|Feb 5th 2008
Picture the scene: a Thursday evening in London, a posh limo, a red carpet with waiting paparazzi, a champagne reception, a room full of very famous people, and me in a dinner jacket. No, it’s not the Star Wards Christmas Staff party, it’s the Morgan Stanley Great Britons Awards. And our very own Marion Janner was up for a gong. (Or in this case, bizarrely shaped statuette.)
To be exact, she’d been nominated for the Great Briton award in the category of Campaigning and Public Life. There were three people on the shortlist: Sir Ranulph Fiennes, the explorer; Shami Chakrabarti, head of Liberty, and Dame Marion Janner of Muswell Hill.
Now I could write this account in a way that built up the tension, that left you wondering until the very last moment whether or not she’d won. But, let’s face it, if she’d won we’d have certainly told you all by now. And anyway, that wouldn’t have been quite true to the event, because when we got in there we had a kind of feeling that it was not going to be our night. For a start we were situated on a table around three and a half miles from the stage; if Marion’s name had been called, she’d have had to have got on a bus to collect her award. Secondly, the winners all had little films made about them. Marion was absolutely positive that, were any film ever to be made about her, she would know about it. (In fact she would want to be in it.)
No, in the end Shami Chakrabarti of Liberty won the award. And deservedly so. Still, as many people said to Marion and I on the night itself, it’s a tremendous achievement to have been shortlisted, and a real testimony to the impact that Star Wards is having up and down the country. Of course, at the risk of getting far too gushing, we were only there because what you and dedicated staff like yourselves have done with Star Wards ideas. We’re constantly enthused, amazed and impressed by your creativity and hard work. As Star Wards 2 will show – with it’s estimated 400 new ideas!
Given that nearly all the people on the various shortlists – people like Lewis Hamilton, J.K. Rowling, Damien Hurst, Stephen Fry – were household names, it was fantastic to have our project featured in such a high profile event.
I enjoyed the evening. (But then, being a writer, I always enjoy events where there is free food and alcohol: it’s kind of what we writers do.) There were some tricky moments, admittedly. Like just before we set off, when I had to accompany Marion to the shoe shop otherwise she’d have had to go wearing her trainers. Or the moment, when all the photographers who, up to then had been busy taking snaps, suddenly stopped when Marion and I walked down the red carpet. (I took a photo myself to prove it.)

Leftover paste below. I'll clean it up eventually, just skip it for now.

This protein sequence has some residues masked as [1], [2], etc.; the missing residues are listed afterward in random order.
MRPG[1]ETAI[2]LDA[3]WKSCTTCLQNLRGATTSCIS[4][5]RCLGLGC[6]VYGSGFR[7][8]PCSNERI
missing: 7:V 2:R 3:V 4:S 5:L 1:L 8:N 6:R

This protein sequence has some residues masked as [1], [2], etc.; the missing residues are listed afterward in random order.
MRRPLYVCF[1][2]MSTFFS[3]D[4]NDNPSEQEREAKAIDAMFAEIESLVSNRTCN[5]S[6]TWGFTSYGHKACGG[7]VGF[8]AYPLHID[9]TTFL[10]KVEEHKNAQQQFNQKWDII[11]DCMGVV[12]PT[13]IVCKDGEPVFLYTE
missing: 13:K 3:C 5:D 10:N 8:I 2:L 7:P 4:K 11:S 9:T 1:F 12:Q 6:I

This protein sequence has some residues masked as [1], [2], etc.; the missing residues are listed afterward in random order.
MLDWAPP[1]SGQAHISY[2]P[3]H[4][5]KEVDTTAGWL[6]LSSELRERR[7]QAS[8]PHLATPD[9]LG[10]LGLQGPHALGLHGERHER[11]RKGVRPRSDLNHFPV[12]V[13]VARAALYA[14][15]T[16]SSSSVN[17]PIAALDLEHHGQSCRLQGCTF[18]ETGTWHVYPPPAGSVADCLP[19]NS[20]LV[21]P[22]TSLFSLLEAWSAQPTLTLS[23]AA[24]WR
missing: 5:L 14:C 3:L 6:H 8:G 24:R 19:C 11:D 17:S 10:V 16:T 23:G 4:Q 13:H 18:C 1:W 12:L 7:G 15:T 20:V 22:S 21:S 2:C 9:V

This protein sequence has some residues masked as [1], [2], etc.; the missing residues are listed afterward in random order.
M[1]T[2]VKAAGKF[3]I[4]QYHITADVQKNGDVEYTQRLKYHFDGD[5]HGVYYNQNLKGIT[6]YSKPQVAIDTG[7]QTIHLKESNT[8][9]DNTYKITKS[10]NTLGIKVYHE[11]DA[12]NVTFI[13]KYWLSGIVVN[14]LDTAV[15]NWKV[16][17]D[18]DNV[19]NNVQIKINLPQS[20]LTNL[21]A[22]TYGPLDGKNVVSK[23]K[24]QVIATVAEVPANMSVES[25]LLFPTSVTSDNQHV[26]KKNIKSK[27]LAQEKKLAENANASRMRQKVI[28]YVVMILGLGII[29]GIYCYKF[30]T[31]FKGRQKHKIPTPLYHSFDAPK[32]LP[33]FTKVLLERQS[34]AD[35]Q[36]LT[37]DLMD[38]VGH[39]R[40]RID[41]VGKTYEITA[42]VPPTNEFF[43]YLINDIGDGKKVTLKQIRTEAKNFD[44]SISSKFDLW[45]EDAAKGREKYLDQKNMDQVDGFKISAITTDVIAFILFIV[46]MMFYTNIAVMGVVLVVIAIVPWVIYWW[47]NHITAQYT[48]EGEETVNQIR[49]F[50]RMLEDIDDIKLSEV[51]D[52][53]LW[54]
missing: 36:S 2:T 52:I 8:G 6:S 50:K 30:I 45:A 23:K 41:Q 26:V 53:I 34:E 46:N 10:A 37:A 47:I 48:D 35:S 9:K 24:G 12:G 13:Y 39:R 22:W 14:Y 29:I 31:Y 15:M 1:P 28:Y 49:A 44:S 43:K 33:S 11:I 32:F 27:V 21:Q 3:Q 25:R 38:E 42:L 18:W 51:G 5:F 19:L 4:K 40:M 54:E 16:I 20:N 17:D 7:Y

Perhaps the trickiest moment when Lady Thatcher got a lifetime achievement award and addressed the crowd quite clearly believing that she was talking to a load of party workers. This, even for those of us who remember the Thatcher years with a certain shudder, was quite a poignant thing. As Marion observed, leaving aside the politics, maybe we should just celebrate the fact that an elderly lady with dementia was given the freedom to address all these people. Given that so many politicians fake short-term memory loss, it was quite refreshing to find someone who genuinely suffers from it.Sadly we didn’t get to meet J.K. Rowling. She couldn’t make the awards because she was doing something really important in Edinburgh. Like rolling around in her money. Meanwhile, Lewis Hamilton won the Great Briton award for sports. (He’s a great Briton because (a) he came second in the world championship and (b) he’s moved to Switzerland.) But we did get to say hello to Tim Smit of Eden Project and Heligan fame – and what a lovely man he turned out to be. He even managed to ignore Marion’s nervously muddled up opening line which informed him that ‘She’d always been a hero of his’. (I also managed to shake the hand of Nick Park, creator of Wallace and Gromit. I gushed effusively about his work, while he smiled and tried to attract the attention of security.) I also met excellent people like the social entrepreneur (and last year’s Public Life award winner) David Robinson, who has been a tremendous supporter of Star Wards; and a film director called Chris Atkins whose film Taking Liberties is up for a Bafta.
And I can’t think of anyone more deserving of a nomination than Marion. She has turned a traumatic experience into a project which works collaboratively with hundreds of wards up and down the country, resulting in happier patients and staff. I’ve worked with Marion for around 10 years now. She’s a bundle of energy, a passionate campaigner. She’s a Great Briton. All 4 foot 9 inches of her.
Now, where did I put my OBE?